Monumental tomb from reign of Alexander the Great uncovered in northern Greece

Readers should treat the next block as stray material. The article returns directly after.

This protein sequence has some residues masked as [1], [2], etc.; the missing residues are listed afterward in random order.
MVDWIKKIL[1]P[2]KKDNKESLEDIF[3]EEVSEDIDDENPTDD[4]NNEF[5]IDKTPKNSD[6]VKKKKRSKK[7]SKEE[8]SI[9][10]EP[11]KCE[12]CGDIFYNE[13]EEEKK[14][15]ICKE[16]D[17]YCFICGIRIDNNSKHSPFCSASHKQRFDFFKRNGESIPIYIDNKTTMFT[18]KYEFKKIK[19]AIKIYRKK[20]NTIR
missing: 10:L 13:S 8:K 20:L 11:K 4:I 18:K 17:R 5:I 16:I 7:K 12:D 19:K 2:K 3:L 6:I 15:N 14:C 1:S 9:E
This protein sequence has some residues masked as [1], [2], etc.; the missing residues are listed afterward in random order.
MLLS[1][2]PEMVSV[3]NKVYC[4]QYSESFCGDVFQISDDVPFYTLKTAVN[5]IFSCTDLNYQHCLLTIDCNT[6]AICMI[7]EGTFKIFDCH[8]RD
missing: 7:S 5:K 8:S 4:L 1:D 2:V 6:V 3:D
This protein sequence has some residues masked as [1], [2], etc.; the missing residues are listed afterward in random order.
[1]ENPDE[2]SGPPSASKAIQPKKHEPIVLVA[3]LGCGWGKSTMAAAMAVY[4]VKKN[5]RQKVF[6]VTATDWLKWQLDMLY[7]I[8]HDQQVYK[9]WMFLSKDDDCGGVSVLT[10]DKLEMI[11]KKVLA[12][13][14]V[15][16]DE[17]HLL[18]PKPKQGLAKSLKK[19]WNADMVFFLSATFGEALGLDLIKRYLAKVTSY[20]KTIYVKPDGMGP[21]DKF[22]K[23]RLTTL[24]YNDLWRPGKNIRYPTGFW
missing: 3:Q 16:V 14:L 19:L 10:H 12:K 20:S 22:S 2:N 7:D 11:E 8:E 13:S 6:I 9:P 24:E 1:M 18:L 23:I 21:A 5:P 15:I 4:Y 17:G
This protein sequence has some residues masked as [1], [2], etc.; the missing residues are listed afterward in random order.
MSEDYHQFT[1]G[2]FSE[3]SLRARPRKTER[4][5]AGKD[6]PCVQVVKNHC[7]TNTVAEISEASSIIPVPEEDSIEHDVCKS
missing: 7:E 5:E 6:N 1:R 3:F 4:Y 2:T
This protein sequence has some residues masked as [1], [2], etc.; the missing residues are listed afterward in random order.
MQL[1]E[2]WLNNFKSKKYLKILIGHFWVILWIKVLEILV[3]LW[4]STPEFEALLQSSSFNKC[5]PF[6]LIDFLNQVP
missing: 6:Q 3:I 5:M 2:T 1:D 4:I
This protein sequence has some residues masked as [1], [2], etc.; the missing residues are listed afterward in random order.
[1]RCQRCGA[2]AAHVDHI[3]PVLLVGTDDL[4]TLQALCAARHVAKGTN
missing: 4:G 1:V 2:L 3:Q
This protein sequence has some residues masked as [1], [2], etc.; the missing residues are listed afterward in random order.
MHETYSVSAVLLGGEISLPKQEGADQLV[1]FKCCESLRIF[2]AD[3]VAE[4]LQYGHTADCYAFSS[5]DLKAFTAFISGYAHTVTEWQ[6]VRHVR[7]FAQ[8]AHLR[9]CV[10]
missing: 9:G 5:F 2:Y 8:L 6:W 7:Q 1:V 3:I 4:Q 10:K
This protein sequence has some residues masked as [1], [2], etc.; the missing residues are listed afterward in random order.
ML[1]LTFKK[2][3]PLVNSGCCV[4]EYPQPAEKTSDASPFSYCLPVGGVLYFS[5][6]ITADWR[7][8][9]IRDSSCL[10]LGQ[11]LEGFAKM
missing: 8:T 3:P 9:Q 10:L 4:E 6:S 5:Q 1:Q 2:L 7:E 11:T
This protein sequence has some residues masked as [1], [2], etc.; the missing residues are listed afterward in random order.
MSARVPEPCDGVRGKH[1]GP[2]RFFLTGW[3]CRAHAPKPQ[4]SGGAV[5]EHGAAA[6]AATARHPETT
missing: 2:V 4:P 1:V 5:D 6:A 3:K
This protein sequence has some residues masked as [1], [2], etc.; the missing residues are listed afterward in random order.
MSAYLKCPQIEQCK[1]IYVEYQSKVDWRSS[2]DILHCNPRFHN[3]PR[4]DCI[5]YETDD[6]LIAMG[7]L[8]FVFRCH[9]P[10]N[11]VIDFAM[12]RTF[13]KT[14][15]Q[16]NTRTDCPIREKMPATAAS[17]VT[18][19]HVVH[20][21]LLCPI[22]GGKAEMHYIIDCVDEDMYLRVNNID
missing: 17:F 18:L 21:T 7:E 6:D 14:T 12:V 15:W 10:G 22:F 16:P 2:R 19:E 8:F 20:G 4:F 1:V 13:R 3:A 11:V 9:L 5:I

Archaeologists in northern Greece have unearthed an immense tomb most likely related to the reign of Alexander the Great. The tomb was discovered near the ancient site of Amphipolis, not far from Thessaloniki, the second largest city of Greece. A five-yard wide road leads up to the tomb, and a 500-yard long marble wall outlines it. The monumental layout and dimension of the tomb — the largest of its kind in Greece — suggest it belonged to an important figure. It could not have belonged to Alexander, since he is believed to have been buried in Egypt. Specialists point out that some of Alexander’s generals were linked to the region, and that his wife and son were killed in 311BC in the area. Archaeologists hope to find out for whom exactly the tomb was built by the end of the month.